HOUSTON (ChurchMilitant.com) - The American Civil Liberties Union (ACLU) of Texas dropped the "scattershot" lawsuit this week filed against seven East Texas cities that passed ordinances declaring themselves to be "Sanctuary Cities for the Unborn."
As previously reported, the ACLU of Texas filed a lawsuit against seven of the twelve (and growing number of) sanctuary cities in late February of 2020. On behalf of their clients, the Texas Equal Access Fund and Lilith Fund for Reproductive Equity, the suit complained of constitutional violations to the First, Fourth, Fifth and 14th Amendments on the basis of abridging free speech, free association, content and viewpoint discrimination, violating Bills of Attainder, and the laws being vague.
ACLU Staff Attorney Anjali Salvador, wrote in a news and commentary article the ordinances were "blatantly unconstitutional." Salvador went on to claim that most Texans, like most Americans, support abortion. This claim is seemingly in contradiction to the ACLU's "What's at Stake" page on abortion, where the group states that more than half the country's population is "hostile" to abortion and only 13 states are abortion-friendly.
When the lawsuit was filed, Rebecca Parma, legislative and political assoiciate with Texas Right to Life, told Church Militant, "The lawsuit, itself, is baseless. It is throwing a hodgepodge of complaints at the court and seeing what they can get to stick." Parma went on to say the ordinances were crafted to withstand the expected lawsuits.
Texas Right to Life celebrates the withdrawal of the lawsuit as a victory. The ordinances have been updated to remove their list of abortion providers and advocates as "criminal organizations," but remain in place to deny those in the abortion business the opportunity to establish a physical presence in their jurisdictions.
Prior to the council meeting on the "Sanctuary City" ordinance in Mineral Wells, Texas, the Fort Worth Star-Telegram reported on the ACLU and their submission of a letter to the city council threatening a potential lawsuit if the ordinance was passed. The ordinance failed to pass in a 5–2 vote.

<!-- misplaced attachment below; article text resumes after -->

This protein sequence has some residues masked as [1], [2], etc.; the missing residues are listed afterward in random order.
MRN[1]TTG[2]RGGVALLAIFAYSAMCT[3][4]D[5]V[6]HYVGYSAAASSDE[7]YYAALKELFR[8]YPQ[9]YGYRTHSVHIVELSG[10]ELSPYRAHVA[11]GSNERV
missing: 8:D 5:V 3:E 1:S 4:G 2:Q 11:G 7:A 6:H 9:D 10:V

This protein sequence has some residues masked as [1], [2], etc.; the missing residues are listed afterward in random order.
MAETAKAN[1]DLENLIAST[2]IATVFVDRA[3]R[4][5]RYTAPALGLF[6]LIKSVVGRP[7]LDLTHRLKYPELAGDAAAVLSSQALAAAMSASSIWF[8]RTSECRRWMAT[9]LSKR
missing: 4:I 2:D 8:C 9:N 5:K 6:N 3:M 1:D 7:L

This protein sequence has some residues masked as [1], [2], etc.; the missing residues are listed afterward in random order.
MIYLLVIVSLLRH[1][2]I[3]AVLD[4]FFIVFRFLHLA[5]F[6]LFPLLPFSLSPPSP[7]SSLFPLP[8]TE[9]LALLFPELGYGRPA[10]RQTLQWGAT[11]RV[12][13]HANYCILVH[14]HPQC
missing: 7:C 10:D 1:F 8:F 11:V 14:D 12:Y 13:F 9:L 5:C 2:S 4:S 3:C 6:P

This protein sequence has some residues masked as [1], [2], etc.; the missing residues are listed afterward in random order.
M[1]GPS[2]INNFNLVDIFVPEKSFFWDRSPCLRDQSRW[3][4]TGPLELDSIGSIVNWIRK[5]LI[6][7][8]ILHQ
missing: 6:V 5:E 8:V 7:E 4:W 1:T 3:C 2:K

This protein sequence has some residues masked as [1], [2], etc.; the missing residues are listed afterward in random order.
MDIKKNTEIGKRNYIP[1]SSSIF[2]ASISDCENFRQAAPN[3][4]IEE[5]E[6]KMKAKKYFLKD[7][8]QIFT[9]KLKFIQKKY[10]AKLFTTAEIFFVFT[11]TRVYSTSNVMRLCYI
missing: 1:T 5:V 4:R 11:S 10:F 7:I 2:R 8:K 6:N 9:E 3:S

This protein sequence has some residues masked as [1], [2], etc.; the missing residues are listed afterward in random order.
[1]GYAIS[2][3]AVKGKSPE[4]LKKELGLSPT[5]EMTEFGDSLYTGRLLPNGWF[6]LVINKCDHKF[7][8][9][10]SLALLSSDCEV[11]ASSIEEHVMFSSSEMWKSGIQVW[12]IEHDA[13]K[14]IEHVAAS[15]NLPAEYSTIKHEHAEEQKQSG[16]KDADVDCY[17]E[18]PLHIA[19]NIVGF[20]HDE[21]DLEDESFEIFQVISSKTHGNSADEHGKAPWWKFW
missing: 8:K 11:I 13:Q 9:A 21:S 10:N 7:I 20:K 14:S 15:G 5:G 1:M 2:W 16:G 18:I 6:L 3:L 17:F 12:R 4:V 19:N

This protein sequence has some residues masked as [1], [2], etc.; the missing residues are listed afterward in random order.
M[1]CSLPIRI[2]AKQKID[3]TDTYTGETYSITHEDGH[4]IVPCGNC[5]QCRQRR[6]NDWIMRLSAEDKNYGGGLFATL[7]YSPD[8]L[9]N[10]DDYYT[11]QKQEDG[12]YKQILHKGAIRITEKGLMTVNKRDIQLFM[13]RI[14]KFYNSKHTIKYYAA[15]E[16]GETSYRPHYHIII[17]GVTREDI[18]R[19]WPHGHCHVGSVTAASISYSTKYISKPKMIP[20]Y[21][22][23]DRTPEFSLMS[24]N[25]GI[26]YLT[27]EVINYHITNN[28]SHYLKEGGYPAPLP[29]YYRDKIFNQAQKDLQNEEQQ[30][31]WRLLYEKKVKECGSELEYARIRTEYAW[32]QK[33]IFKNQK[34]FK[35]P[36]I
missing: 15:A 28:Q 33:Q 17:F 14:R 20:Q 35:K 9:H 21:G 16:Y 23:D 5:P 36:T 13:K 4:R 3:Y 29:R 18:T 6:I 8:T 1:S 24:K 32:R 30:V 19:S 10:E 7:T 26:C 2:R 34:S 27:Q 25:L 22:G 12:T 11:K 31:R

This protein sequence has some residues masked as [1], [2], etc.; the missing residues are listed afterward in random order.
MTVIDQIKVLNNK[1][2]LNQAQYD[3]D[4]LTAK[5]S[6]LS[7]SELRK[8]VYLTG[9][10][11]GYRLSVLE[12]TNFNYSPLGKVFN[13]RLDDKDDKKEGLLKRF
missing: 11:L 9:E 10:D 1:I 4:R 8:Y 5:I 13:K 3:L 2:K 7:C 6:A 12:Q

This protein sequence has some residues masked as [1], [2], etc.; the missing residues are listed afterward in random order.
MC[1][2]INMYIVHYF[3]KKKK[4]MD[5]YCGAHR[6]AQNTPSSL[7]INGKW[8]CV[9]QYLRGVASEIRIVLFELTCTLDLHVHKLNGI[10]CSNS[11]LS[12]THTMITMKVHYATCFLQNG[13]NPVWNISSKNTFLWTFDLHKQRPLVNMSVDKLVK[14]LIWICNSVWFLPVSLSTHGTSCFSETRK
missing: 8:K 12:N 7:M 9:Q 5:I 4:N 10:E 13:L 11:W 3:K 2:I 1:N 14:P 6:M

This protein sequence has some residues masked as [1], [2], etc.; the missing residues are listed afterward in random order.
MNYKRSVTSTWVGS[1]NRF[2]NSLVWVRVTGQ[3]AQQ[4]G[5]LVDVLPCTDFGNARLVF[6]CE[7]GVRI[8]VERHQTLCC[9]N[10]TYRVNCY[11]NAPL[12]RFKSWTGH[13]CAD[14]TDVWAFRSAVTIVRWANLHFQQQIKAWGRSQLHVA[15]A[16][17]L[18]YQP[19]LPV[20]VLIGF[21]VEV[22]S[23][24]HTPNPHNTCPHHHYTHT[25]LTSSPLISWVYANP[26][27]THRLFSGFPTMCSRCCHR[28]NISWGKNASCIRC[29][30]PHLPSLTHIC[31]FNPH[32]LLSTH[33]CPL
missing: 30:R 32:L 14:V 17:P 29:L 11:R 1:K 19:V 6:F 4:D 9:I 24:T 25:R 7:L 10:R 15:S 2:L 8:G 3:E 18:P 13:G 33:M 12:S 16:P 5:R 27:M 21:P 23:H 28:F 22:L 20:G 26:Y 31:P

During the Mineral Wells broadcast of the meeting, the city legal counsel advised at the 48-minute mark that the ordinance "would not be advisable and may be illegal."
Mark Lee Dickson, with Right to Life of East Texas and in partnership with Texas Right to Life, has spearheaded the Sanctuary City for the Unborn campaign. Through his advocacy, 12 cities have passed the ordinances, eight have failed, and another 18 cities are being developed as potential sanctuary locations.
After the ACLU dropped their lawsuit, Dickson said:
This lawsuit was nothing but a publicity stunt to deter other cities from creating sanctuaries for the unborn. But it will end up having the opposite effect. Now even the ACLU acknowledges that there is no grounds for challenging these ordinances, and this will embolden other cities and towns to join the movement.
Kim Schwartz, communication director for Texas Right to Life, encourages more people to join the fight against abortion: "The ACLU wanted to intimidate cities but realized they had no chance of striking down these pro-life ordinances," she said. "Now, pro-life towns can pursue the ordinance more confidently than ever!"
"If you're pro-life, start today to make your town a Sanctuary City for the Unborn! Contact us at TexasRightToLife.com!" Schwartz added.
At time of publication, there were no statements observed released by ACLU on their withdrawal of the lawsuit and a voicemail left for the Texas office was not returned.